A new study has found that 18.6 percent of women at a university in upstate New York who started there in 2010 experienced either rape or attempted rape in their freshman year. The study has just been published in The Journal of Adolescent Health. Numerous studies on campus sexual assault -- with varying definitions of sexual assault -- have prompted much debate over how prevalent rape and sexual assault are on campus. This study used a narrow definition of rape as “vaginal, oral or anal penetration using threats of violence or use of physical force, or using the tactic of victim incapacitation.” Critics of some other studies have cited broader definitions -- including unwanted advances or verbal abuse -- as inappropriately conflating different kinds of sexual misconduct.
Over the year in which students were surveyed, 9 percent of surveyed women reported an attempted or completed forcible rape and 15.4 percent reported an attempted or completed rape while incapacitated. (Some women reported more than one kind of rape.)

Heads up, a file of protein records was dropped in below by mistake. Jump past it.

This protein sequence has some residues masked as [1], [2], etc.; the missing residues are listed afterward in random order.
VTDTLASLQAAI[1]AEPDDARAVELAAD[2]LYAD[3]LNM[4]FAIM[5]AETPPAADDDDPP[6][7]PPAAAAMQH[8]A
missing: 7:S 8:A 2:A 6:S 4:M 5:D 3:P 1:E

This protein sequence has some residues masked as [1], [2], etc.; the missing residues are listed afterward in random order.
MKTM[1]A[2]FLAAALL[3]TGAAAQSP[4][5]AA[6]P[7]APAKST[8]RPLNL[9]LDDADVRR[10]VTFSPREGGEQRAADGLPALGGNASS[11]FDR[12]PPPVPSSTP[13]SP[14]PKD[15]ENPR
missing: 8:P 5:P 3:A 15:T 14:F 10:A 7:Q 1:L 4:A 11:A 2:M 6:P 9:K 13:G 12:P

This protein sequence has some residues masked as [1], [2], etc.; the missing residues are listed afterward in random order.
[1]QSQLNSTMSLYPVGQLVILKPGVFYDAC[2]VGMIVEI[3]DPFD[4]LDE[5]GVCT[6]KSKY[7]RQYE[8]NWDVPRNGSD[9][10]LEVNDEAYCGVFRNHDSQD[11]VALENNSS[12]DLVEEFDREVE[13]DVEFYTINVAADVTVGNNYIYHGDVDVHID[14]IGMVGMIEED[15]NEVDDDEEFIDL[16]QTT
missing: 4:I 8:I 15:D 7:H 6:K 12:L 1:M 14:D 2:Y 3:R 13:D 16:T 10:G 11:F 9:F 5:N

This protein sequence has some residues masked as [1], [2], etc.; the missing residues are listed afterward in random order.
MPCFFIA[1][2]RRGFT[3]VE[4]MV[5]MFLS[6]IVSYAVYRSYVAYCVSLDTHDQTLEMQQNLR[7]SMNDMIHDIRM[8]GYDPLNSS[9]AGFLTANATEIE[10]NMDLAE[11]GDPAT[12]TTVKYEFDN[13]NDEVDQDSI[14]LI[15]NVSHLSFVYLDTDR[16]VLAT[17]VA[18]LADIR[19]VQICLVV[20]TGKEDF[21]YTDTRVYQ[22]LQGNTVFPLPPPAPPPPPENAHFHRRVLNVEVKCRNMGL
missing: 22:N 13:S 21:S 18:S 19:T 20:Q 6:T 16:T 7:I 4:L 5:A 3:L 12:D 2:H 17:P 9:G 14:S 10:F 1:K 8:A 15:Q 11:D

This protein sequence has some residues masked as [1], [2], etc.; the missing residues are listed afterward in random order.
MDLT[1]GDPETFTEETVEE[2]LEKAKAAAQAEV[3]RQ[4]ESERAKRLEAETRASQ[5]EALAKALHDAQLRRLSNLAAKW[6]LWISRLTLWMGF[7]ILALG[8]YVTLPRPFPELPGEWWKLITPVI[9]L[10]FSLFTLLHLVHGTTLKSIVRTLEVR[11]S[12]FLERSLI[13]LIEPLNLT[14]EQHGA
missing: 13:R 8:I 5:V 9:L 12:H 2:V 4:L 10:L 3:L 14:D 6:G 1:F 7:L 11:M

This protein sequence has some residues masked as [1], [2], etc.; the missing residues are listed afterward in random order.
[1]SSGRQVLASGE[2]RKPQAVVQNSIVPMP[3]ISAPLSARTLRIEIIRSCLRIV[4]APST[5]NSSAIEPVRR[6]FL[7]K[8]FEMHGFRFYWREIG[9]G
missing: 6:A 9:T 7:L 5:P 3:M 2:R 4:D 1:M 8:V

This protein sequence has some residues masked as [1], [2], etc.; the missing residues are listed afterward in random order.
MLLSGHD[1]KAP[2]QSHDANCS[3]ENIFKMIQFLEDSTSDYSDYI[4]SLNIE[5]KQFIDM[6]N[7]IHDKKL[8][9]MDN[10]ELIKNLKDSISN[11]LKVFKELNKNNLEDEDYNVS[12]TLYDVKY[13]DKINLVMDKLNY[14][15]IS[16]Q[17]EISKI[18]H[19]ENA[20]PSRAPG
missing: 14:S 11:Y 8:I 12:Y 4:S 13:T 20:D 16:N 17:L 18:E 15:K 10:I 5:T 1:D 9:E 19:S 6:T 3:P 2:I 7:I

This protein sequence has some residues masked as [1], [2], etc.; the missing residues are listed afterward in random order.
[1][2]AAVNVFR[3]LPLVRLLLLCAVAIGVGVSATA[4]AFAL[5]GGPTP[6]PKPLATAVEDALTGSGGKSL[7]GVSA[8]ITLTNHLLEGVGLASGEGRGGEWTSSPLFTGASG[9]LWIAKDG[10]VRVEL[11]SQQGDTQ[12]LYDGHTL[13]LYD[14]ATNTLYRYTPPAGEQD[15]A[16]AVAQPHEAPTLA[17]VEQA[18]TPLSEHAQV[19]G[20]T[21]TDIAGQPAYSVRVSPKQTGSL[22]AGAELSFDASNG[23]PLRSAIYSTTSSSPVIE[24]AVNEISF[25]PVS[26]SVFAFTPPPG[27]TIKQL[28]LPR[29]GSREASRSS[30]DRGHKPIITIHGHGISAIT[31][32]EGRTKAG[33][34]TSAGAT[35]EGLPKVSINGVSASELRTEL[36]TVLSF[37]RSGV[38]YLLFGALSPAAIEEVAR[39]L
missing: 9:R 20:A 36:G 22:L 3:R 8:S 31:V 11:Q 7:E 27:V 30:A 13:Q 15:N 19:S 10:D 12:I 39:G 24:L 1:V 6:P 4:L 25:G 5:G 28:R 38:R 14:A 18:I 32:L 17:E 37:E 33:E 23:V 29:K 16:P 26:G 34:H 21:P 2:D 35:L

Kate Carey, professor of behavioral and social sciences in the Brown University School of Public Health and Brown's Center for Alcohol and Addiction Studies, and one of the authors, said the research pointed to the need to focus on freshman year. “People are usually moving away from home for the first time, they are experimenting with a lot of freedoms including the use of alcohol and other drugs and learning how to live by themselves,” she said. “We have a better sense after our research of what are the risks within that first transition year.”
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